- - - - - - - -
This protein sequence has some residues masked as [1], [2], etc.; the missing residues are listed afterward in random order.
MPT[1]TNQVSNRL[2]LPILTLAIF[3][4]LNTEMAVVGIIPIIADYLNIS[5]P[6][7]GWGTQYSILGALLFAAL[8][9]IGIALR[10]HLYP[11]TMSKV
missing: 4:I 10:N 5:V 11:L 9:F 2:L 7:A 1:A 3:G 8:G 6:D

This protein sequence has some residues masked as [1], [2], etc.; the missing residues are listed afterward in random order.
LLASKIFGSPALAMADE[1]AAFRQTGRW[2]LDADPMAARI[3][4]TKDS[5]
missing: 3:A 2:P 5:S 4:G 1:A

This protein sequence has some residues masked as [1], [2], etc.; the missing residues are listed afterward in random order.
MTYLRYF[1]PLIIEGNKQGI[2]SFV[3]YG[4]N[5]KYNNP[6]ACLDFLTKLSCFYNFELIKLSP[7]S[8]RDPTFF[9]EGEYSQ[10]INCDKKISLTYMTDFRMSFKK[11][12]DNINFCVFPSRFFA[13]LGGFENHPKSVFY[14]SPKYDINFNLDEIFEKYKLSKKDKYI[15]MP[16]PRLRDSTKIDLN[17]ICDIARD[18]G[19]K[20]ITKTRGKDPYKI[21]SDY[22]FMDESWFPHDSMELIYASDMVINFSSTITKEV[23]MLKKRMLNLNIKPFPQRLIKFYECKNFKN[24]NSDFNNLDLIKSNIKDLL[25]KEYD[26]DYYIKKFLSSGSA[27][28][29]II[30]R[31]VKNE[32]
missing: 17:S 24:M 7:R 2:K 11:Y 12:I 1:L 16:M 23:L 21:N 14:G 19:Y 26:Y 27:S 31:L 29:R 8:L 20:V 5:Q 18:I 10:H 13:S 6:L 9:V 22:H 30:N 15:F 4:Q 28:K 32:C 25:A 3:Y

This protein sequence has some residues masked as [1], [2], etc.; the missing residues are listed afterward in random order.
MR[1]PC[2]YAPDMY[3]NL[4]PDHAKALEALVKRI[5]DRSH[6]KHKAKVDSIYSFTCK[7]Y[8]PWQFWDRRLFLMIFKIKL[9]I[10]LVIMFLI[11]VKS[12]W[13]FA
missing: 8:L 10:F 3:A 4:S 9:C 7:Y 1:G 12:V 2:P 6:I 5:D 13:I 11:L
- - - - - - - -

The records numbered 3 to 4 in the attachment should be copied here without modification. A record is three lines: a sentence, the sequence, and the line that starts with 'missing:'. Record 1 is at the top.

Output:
This protein sequence has some residues masked as [1], [2], etc.; the missing residues are listed afterward in random order.
MTYLRYF[1]PLIIEGNKQGI[2]SFV[3]YG[4]N[5]KYNNP[6]ACLDFLTKLSCFYNFELIKLSP[7]S[8]RDPTFF[9]EGEYSQ[10]INCDKKISLTYMTDFRMSFKK[11][12]DNINFCVFPSRFFA[13]LGGFENHPKSVFY[14]SPKYDINFNLDEIFEKYKLSKKDKYI[15]MP[16]PRLRDSTKIDLN[17]ICDIARD[18]G[19]K[20]ITKTRGKDPYKI[21]SDY[22]FMDESWFPHDSMELIYASDMVINFSSTITKEV[23]MLKKRMLNLNIKPFPQRLIKFYECKNFKN[24]NSDFNNLDLIKSNIKDLL[25]KEYD[26]DYYIKKFLSSGSA[27][28][29]II[30]R[31]VKNE[32]
missing: 17:S 24:M 7:R 2:K 11:Y 12:I 1:L 16:M 23:L 21:N 14:G 19:Y 26:Y 27:S 31:L 29:R 8:L 20:V 5:Q 18:I 10:H 13:S 6:L 9:V 22:H 30:N 15:F 4:Q 28:K 32:C 25:A 3:Y

This protein sequence has some residues masked as [1], [2], etc.; the missing residues are listed afterward in random order.
MR[1]PC[2]YAPDMY[3]NL[4]PDHAKALEALVKRI[5]DRSH[6]KHKAKVDSIYSFTCK[7]Y[8]PWQFWDRRLFLMIFKIKL[9]I[10]LVIMFLI[11]VKS[12]W[13]FA
missing: 8:L 10:F 3:A 4:S 9:C 7:Y 1:G 12:V 2:P 6:I 5:D 13:I 11:L